There were an abundance of superstitions and beliefs about women’s sexuality during the medieval period. Medieval women were assumed to be far more insatiable than men and a woman’s lust would have been considered her ultimate sin. Aside from these beliefs, medieval men did not take female sexuality seriously except insofar as it threatened male privilege or the natural hierarchy of genders.[5][6]
New England Puritanism (1630-1660) and the Victorian era (1837 -1901) was downturn when hypersexuality was often treated as an exclusively female disorder, diagnosed on the grounds of as little as masturbation alone.[7] Moreover, this era led to the creation of counter image of mid-nineteenth century ideal of the Victorian lady – Jezebel – an African ‘black’ woman with sexual appetite. The idea that black women were sexually promiscuous stemmed from Europeans’ first encounter with African women. Unaccustomed to the requirements of a tropical climate, Europeans mistook semi-nudity for lewdness. The practice of polygamy among Africans was attributed to uncontrolled lust, and tribal dances were construed as orgies.[8] This image also gave the impression that black women could not be rape victims because they always desired sex, thereby legitimizing sexual assault of black female slaves by white males.[9]

As far as my home-country India is concerned, there are historical evidences, like the sculpture of Ajanta caves, the Kamashastra and many more, showing sexual liberalism in ancient India. Built around 9th to 12th century, Khajuraho in central India showcases some of India’s most famous ancient works of art, depicting romantic themes and situations. Then when did India became regressive on matters of sexuality?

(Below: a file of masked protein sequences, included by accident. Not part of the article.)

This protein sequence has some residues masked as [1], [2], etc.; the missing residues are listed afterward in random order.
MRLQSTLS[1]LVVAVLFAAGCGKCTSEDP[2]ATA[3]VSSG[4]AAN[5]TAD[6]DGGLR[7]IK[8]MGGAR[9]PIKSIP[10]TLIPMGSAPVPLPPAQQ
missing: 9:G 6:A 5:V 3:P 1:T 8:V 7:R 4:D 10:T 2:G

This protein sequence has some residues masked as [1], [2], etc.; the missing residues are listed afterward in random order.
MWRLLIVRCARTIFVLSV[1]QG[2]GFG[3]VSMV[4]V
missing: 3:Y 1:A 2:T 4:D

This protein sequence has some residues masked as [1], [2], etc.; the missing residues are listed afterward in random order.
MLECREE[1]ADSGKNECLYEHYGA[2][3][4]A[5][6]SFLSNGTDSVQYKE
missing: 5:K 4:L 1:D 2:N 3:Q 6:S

The period of sexual liberation was cut-short with British occupation of India.[10] Victorian values stigmatized Indian sexual liberalism. The pluralism of Hinduism, and its liberal attitudes were condemned as “barbaric” and proof of inferiority of the East. A number of movements were set up to work for the “reform” of Indian private and public life. Paradoxically while this new consciousness led to the promotion of education for women and (eventually) a raise in the age of consent and reluctant acceptance of remarriage for widows, it also produced puritanical attitude to sex even within marriage and the home.[11]
Effects

Stereotypes about sexuality can impact perceptions of sexual assault. The very idea that a woman’s sexual purpose is to be the object of man’s desires is catastrophic. It perpetuates discrimination, violence and humiliation. Stereotyping can impede access to legal rights and protection for victims of violence. It also impacts the reproductive and sexual health and rights of women and girls. The Executive Director of the Ethiopian Centre for Disability and Development,Yetnebersh Nigussie highlighted that women with disabilities are believed to be sexually inactive and therefore unsuitable for marriage. They are also the least likely to acquire an education for fear that they could be abducted, raped or subject to other forms of violence in school. Further, women with intellectual disabilities in particular, including when they are victims of sexual violence, were seldom considered reliable witnesses in courts.[13]